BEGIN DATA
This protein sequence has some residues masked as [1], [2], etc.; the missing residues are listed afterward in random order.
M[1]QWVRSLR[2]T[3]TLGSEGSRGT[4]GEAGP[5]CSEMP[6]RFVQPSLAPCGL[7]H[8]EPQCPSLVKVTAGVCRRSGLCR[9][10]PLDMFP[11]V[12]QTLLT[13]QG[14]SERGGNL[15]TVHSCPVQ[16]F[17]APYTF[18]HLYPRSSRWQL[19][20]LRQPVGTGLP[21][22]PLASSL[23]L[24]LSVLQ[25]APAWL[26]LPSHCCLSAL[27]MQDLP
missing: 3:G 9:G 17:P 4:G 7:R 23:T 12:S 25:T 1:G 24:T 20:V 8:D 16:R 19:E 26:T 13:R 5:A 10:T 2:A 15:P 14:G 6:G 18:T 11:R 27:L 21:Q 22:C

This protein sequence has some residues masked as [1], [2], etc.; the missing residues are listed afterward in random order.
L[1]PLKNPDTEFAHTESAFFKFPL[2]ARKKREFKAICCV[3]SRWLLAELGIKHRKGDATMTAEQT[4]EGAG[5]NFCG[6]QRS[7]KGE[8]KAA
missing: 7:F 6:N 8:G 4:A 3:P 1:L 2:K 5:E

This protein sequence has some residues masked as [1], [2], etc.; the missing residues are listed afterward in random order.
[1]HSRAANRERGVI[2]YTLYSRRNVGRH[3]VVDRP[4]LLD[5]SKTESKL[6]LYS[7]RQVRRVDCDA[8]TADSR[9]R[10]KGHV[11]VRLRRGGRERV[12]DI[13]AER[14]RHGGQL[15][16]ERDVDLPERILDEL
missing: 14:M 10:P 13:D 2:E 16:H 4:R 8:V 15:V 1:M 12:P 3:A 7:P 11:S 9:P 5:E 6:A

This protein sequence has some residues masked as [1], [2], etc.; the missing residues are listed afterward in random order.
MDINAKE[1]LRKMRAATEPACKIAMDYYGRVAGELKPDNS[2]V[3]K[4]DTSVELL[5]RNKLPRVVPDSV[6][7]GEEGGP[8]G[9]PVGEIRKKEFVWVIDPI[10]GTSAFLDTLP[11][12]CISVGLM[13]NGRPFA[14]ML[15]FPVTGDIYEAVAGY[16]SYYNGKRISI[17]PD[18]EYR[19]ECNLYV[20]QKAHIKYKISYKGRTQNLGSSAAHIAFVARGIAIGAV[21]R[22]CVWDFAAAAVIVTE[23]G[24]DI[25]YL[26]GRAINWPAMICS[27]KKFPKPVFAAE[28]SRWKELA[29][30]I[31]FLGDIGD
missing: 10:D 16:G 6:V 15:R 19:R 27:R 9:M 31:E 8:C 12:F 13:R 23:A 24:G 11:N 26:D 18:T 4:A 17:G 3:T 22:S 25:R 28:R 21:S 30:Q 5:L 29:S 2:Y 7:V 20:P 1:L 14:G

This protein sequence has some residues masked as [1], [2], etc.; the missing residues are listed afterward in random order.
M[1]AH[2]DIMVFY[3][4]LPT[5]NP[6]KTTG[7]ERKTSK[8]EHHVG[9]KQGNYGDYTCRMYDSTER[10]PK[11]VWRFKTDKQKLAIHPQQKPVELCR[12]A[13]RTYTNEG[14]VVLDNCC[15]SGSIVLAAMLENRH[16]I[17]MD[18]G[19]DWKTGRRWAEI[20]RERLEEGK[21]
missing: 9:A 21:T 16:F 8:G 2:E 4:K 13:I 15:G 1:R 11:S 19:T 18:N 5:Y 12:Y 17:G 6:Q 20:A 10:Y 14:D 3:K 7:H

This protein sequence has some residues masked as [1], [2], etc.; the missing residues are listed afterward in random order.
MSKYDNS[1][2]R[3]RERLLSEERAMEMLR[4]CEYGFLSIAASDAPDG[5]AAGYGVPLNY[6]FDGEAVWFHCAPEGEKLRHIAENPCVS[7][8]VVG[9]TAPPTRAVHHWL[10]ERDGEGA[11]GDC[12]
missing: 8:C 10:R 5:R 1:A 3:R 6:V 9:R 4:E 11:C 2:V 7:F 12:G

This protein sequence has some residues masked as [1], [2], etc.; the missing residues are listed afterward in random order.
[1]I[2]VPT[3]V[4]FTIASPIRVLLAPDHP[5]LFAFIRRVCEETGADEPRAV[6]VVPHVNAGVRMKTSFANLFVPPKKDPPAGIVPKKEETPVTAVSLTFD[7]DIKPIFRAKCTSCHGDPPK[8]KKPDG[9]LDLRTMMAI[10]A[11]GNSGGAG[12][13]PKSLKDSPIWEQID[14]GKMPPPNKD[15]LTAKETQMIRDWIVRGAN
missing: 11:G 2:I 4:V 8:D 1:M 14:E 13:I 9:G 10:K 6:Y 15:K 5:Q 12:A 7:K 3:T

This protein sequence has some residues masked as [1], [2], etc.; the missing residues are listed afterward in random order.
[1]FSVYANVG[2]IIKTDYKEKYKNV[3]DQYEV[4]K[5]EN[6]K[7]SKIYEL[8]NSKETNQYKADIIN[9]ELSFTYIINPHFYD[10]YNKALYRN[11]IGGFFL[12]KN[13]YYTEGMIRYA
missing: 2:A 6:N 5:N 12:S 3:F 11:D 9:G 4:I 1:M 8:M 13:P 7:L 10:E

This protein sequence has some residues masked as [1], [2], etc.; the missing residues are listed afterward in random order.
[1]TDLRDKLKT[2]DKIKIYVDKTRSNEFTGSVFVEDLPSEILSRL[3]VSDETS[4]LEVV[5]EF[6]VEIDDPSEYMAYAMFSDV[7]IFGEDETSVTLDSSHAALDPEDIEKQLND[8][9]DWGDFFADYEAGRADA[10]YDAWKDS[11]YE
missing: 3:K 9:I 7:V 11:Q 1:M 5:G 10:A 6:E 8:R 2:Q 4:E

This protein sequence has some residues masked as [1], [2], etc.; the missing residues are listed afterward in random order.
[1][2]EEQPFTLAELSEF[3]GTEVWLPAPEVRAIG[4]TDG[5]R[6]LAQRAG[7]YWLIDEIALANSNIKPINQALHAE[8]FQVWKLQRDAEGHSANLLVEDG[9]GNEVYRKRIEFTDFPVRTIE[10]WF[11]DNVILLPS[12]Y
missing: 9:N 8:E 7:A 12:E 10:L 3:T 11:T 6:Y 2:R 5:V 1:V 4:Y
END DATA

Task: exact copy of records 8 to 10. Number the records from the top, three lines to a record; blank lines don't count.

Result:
This protein sequence has some residues masked as [1], [2], etc.; the missing residues are listed afterward in random order.
[1]FSVYANVG[2]IIKTDYKEKYKNV[3]DQYEV[4]K[5]EN[6]K[7]SKIYEL[8]NSKETNQYKADIIN[9]ELSFTYIINPHFYD[10]YNKALYRN[11]IGGFFL[12]KN[13]YYTEGMIRYA
missing: 2:A 6:N 5:N 12:S 3:F 11:D 9:G 4:I 1:M 8:M 13:P 7:L 10:E

This protein sequence has some residues masked as [1], [2], etc.; the missing residues are listed afterward in random order.
[1]TDLRDKLKT[2]DKIKIYVDKTRSNEFTGSVFVEDLPSEILSRL[3]VSDETS[4]LEVV[5]EF[6]VEIDDPSEYMAYAMFSDV[7]IFGEDETSVTLDSSHAALDPEDIEKQLND[8][9]DWGDFFADYEAGRADA[10]YDAWKDS[11]YE
missing: 3:K 9:I 7:V 11:Q 1:M 5:G 10:A 6:E 8:R 2:Q 4:E

This protein sequence has some residues masked as [1], [2], etc.; the missing residues are listed afterward in random order.
[1][2]EEQPFTLAELSEF[3]GTEVWLPAPEVRAIG[4]TDG[5]R[6]LAQRAG[7]YWLIDEIALANSNIKPINQALHAE[8]FQVWKLQRDAEGHSANLLVEDG[9]GNEVYRKRIEFTDFPVRTIE[10]WF[11]DNVILLPS[12]Y
missing: 9:N 8:E 7:A 12:E 10:L 3:T 11:T 6:Y 2:R 5:V 1:V 4:Y